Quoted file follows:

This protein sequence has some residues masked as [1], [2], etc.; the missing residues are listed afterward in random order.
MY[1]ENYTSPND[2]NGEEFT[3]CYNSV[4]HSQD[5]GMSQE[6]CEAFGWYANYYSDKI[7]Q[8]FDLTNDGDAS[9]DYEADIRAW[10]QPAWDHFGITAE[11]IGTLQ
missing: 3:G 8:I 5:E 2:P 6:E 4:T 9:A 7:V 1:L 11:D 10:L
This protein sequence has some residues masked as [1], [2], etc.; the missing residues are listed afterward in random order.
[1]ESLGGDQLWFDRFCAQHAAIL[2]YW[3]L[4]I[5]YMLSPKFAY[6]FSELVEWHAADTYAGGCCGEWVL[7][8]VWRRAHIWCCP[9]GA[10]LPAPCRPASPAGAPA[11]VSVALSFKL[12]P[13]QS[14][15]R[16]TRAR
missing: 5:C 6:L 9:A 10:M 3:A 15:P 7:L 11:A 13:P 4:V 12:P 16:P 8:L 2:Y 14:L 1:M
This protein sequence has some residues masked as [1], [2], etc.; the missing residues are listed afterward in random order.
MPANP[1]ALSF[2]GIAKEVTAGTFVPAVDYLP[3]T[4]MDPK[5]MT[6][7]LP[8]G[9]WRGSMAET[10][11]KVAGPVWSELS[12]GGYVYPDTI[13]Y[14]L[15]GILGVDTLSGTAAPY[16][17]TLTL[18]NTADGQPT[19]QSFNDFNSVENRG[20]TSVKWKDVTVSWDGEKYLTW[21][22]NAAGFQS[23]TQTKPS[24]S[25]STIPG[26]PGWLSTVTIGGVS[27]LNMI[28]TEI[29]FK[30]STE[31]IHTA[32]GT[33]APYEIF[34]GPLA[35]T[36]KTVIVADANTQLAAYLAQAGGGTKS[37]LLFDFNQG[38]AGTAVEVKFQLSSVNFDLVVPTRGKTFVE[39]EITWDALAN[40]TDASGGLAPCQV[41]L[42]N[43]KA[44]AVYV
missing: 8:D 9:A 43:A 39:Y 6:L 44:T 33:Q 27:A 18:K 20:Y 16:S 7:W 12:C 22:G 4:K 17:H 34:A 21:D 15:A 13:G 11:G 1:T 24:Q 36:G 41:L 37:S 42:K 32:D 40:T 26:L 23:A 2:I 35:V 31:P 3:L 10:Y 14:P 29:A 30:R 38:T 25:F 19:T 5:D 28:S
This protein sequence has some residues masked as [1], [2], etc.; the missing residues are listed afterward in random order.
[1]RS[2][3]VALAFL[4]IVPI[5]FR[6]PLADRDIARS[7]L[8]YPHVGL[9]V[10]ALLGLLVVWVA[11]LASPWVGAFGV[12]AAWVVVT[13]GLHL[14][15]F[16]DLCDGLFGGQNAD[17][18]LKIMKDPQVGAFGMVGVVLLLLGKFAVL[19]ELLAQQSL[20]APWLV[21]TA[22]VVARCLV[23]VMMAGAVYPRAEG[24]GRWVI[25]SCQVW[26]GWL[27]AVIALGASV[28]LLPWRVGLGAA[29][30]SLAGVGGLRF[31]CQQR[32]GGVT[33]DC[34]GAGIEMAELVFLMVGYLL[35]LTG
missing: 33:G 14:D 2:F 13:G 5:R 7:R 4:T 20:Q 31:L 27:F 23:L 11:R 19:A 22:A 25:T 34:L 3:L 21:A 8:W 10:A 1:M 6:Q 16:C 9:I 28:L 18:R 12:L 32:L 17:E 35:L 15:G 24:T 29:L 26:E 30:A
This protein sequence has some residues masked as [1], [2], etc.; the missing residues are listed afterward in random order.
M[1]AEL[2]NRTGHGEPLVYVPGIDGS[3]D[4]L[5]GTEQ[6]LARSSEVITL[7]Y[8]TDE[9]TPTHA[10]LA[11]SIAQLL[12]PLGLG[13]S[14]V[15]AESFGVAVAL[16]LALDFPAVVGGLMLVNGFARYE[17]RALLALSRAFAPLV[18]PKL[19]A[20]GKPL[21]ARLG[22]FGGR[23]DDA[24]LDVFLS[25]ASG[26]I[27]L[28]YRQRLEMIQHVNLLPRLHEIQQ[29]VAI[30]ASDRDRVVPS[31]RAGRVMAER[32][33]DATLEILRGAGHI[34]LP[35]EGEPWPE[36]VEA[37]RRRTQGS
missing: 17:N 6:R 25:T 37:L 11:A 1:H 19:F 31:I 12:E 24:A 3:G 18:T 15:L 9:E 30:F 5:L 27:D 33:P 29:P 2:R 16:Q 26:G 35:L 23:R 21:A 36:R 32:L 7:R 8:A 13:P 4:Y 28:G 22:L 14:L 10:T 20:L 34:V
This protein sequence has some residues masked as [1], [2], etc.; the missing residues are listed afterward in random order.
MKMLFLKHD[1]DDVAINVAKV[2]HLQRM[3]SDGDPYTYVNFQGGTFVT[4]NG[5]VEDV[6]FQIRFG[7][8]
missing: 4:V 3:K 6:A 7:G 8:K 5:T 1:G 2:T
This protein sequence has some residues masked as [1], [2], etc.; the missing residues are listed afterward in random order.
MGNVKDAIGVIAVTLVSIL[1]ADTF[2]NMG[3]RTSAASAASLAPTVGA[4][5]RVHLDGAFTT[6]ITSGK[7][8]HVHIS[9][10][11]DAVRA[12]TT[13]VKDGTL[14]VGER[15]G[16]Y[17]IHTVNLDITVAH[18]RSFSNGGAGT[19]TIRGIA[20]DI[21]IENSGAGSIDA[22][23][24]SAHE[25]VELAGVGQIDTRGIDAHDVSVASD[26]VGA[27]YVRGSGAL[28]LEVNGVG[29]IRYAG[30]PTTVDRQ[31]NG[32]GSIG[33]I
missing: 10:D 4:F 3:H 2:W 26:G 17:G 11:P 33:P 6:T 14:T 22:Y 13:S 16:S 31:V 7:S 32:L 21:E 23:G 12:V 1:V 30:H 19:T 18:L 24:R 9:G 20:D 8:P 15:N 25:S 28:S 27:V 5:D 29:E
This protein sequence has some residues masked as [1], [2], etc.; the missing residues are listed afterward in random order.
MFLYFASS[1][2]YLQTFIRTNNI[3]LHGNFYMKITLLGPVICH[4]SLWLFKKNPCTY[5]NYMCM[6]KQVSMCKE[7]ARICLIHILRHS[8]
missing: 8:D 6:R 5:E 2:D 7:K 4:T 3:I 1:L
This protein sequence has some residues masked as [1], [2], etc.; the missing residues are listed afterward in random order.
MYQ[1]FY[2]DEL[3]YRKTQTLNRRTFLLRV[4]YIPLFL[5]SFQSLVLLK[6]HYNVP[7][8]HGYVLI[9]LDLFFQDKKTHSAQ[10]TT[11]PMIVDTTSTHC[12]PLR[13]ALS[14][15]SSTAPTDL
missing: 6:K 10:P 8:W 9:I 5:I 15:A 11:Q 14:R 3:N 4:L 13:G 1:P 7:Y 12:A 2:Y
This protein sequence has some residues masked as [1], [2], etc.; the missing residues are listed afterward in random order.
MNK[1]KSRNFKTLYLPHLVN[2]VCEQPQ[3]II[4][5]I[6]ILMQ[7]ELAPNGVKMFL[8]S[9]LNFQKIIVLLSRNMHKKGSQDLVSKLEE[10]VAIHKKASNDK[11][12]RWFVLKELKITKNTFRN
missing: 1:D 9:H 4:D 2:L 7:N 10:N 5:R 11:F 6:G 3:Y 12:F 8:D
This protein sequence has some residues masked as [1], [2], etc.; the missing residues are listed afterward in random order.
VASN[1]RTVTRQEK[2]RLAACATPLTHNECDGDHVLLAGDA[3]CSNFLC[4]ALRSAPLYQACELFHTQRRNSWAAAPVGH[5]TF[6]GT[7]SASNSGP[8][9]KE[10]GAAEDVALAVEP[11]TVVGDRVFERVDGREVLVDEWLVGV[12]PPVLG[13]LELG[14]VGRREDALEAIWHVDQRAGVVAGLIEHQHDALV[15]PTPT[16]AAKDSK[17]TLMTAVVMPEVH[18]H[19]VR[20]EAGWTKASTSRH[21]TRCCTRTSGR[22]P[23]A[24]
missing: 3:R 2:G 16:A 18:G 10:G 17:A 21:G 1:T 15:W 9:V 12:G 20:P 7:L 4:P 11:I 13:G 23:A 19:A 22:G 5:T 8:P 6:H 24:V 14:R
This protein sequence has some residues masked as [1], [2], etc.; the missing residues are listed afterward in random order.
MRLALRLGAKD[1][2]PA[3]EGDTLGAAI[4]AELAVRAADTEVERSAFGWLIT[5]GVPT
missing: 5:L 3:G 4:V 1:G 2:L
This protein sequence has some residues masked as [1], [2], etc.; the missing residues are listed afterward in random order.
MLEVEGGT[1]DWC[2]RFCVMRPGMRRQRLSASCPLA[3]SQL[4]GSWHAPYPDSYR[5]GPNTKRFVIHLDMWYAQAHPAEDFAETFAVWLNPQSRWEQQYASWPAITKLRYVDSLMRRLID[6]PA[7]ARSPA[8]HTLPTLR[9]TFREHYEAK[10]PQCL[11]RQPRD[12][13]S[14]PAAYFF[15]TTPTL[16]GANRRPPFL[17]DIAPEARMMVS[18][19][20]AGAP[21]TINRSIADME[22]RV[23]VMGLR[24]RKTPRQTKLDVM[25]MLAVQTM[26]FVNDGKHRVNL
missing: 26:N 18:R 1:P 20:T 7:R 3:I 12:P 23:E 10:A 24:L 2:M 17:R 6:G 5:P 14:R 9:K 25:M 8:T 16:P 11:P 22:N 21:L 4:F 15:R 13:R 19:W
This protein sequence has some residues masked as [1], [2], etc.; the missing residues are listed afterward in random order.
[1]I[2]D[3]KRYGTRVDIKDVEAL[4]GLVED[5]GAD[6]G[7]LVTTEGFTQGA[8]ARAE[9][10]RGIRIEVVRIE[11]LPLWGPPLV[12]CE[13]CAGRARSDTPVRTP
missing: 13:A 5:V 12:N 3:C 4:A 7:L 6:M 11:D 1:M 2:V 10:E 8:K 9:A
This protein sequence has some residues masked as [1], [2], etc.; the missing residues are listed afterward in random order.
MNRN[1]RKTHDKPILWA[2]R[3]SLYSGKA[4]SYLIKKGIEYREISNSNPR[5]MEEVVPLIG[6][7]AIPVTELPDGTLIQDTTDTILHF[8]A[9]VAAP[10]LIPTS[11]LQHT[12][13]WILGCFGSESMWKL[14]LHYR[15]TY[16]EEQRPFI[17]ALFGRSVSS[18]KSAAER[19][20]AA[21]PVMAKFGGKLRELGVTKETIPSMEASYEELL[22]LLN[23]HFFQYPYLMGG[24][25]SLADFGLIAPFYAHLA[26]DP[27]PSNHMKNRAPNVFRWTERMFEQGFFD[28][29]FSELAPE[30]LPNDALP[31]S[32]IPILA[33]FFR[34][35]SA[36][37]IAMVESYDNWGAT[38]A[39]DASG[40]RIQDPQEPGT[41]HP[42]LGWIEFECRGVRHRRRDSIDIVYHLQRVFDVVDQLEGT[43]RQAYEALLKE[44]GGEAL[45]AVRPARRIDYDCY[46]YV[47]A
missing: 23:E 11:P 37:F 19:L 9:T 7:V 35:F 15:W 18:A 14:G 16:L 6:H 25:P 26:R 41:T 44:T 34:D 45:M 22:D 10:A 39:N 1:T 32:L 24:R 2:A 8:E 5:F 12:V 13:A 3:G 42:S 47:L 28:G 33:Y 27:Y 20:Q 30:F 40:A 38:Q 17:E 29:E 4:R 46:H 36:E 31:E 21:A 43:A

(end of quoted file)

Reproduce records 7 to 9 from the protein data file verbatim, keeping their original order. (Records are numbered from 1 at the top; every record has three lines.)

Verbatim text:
This protein sequence has some residues masked as [1], [2], etc.; the missing residues are listed afterward in random order.
MGNVKDAIGVIAVTLVSIL[1]ADTF[2]NMG[3]RTSAASAASLAPTVGA[4][5]RVHLDGAFTT[6]ITSGK[7][8]HVHIS[9][10][11]DAVRA[12]TT[13]VKDGTL[14]VGER[15]G[16]Y[17]IHTVNLDITVAH[18]RSFSNGGAGT[19]TIRGIA[20]DI[21]IENSGAGSIDA[22][23][24]SAHE[25]VELAGVGQIDTRGIDAHDVSVASD[26]VGA[27]YVRGSGAL[28]LEVNGVG[29]IRYAG[30]PTTVDRQ[31]NG[32]GSIG[33]I
missing: 10:D 4:F 3:H 2:W 26:G 17:G 11:P 33:P 6:T 14:T 22:Y 13:S 16:S 31:V 7:S 32:L 21:E 23:G 12:V 1:V 30:H 19:T 18:L 24:R 9:G 20:D 8:P 15:N 25:S 28:S 27:V 5:D 29:E
This protein sequence has some residues masked as [1], [2], etc.; the missing residues are listed afterward in random order.
MFLYFASS[1][2]YLQTFIRTNNI[3]LHGNFYMKITLLGPVICH[4]SLWLFKKNPCTY[5]NYMCM[6]KQVSMCKE[7]ARICLIHILRHS[8]
missing: 8:D 6:R 5:E 2:D 7:K 4:T 3:I 1:L
This protein sequence has some residues masked as [1], [2], etc.; the missing residues are listed afterward in random order.
MYQ[1]FY[2]DEL[3]YRKTQTLNRRTFLLRV[4]YIPLFL[5]SFQSLVLLK[6]HYNVP[7][8]HGYVLI[9]LDLFFQDKKTHSAQ[10]TT[11]PMIVDTTSTHC[12]PLR[13]ALS[14][15]SSTAPTDL
missing: 6:K 10:P 8:W 9:I 5:I 15:A 11:Q 14:R 3:N 4:L 13:G 1:P 7:Y 12:A 2:Y